Wednesday, 19 September 2007

A Visit to the Abbey

The Friends of Westminster Cathedral went on Monday this week to Westminster Abbey, for a tour of the great building. It was an enormous privilege to explore the Abbey by ourselves in the evening, and we were accompanied by the Dean, the Rt Revd John Hall (below, left) and the Precentor, the Revd Graeme Napier (below, right). It was a remarkable honour to have such eminent guides, and the visit further cemented the ties of friendship between our two great churches.

The scarlet robes worn by the clergy of the Abbey are reserved (in the Church of England) to those institutions which are 'Royal Peculiars', that is, which are directly responsible to the Crown, and not to a diocese or bishop. This is a relic of pre-Reformation days, when a handful of institutions, such as the Abbey at Westminster, were directly under the jurisdiction of Rome, and it was the Pope himself who appointed the Abbot. At the break with Rome, this function was transferred to the Monarch.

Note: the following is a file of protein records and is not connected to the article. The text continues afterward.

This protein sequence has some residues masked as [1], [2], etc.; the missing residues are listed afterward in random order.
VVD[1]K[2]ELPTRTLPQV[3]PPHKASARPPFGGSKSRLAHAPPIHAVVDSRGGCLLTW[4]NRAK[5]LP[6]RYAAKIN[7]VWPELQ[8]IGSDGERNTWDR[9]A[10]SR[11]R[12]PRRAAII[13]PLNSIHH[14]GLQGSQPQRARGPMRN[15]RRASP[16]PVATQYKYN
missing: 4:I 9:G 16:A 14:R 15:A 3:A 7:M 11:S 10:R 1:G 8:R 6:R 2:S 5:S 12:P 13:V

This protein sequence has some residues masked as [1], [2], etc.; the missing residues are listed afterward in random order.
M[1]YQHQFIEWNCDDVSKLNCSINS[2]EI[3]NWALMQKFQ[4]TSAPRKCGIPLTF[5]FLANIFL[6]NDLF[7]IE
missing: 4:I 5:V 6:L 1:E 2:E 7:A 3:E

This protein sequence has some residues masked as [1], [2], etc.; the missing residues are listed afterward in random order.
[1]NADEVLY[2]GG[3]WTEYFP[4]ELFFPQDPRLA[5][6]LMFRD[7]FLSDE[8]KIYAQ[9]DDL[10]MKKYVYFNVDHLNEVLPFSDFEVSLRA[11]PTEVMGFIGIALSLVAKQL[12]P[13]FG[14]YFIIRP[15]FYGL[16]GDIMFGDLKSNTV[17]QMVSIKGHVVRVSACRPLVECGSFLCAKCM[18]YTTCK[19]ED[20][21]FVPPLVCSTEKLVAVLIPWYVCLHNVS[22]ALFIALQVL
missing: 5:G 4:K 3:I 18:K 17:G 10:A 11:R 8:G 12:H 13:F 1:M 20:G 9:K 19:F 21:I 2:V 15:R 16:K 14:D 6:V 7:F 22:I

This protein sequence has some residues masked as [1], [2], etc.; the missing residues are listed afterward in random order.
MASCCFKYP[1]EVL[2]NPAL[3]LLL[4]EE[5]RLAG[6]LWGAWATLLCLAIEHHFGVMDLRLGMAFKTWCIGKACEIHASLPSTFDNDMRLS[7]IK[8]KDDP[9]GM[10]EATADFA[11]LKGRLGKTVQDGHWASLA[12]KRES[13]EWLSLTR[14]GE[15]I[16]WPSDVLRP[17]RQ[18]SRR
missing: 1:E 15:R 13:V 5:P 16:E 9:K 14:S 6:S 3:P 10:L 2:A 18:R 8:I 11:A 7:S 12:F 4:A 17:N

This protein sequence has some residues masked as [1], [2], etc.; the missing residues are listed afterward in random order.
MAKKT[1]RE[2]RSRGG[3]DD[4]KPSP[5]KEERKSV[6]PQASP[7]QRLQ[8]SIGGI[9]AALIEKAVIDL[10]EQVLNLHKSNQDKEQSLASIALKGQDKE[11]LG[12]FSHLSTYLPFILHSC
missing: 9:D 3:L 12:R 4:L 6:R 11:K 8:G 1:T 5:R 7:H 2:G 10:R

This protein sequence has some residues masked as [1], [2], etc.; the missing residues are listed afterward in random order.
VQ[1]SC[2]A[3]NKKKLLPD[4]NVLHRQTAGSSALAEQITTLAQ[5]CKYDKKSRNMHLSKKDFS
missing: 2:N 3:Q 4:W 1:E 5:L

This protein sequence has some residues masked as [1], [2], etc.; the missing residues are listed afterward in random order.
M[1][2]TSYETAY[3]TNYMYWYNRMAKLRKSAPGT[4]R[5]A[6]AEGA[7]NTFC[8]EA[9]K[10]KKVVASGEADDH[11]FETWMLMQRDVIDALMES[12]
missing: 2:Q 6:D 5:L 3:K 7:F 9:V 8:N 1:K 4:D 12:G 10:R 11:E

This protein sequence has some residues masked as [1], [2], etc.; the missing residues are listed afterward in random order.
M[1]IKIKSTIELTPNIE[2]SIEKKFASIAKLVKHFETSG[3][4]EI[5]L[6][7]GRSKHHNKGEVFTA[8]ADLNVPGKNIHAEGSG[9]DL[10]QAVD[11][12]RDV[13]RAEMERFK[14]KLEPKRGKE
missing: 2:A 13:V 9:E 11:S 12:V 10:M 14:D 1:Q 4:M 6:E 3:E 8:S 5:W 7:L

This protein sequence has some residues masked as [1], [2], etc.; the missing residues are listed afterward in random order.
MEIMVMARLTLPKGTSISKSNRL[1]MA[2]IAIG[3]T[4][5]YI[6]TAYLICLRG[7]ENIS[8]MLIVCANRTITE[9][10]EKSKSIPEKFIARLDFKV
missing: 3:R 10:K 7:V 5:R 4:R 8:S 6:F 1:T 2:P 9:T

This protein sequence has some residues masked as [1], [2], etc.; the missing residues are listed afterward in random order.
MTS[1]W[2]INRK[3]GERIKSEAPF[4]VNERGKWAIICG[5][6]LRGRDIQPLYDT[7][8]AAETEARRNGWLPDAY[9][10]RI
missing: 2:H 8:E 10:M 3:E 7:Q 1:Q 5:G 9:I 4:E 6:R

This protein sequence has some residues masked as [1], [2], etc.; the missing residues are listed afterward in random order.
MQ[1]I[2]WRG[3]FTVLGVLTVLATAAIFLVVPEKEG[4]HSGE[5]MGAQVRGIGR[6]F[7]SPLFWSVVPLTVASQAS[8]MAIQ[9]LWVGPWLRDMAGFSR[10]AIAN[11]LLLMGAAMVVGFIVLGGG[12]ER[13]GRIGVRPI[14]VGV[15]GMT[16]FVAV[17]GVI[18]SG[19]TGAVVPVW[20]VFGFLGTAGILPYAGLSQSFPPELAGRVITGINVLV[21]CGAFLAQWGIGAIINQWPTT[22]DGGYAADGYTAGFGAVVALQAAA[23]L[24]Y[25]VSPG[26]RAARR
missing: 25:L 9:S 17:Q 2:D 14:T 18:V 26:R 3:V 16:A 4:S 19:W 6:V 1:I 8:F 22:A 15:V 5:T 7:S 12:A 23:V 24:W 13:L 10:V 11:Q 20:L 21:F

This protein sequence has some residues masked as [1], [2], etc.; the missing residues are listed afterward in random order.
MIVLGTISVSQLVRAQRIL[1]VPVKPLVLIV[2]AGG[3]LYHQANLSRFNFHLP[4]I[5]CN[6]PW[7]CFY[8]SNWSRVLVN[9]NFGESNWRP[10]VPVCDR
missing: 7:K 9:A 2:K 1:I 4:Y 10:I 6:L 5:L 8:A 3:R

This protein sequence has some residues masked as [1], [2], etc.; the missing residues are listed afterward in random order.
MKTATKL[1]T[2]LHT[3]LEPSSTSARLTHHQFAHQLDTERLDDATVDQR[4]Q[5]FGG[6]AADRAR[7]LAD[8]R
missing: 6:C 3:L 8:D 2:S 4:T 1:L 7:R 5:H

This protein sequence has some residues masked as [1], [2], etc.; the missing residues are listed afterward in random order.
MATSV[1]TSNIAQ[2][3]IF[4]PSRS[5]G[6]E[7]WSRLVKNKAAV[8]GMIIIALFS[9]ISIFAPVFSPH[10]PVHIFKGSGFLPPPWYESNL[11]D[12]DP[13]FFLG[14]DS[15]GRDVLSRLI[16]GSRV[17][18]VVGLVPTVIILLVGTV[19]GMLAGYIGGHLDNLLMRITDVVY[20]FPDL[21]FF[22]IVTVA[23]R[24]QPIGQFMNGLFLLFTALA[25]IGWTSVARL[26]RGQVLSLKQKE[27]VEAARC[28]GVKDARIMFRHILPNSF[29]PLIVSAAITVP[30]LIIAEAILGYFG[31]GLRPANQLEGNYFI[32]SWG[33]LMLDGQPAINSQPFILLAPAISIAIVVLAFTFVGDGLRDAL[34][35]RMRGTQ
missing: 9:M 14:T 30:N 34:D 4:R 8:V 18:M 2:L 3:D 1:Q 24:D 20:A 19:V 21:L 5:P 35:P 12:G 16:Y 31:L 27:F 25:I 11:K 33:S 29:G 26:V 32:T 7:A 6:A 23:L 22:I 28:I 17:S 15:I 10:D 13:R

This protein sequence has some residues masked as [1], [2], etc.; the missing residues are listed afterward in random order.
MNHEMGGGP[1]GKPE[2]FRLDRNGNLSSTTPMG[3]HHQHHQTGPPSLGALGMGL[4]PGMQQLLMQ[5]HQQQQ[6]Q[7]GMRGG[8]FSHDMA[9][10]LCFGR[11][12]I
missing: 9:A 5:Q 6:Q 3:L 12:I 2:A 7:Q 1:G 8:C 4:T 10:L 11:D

We were able to visit the shrine of St Edward the Confessor, one of the very few intact medieval shrines in the country, where the Dean led us in prayer.

Afterwards, there was a reception in the Jerusalem Chamber. The title of this magnificent room was a cruel joke for King Henry IV (his bust can just be glimpsed top right of the photograph above), of whom it had been prophesied that he whould die 'in Jerusalem'. His fond hopes of a crusade to the Holy Land were, however, misguided, for it was in this Jerusalem Chamber of Westminster Abbey that his dead body was laid out.


Andrew Teather said...

I am always torn between which or the two great churches to visit when in London as well. The Cathedral usually wins, however, if only because of the close proximity of St Pauls bookshop, Watts and the Cardinal Public House!

John the organist said...

ata7What a splendid visit!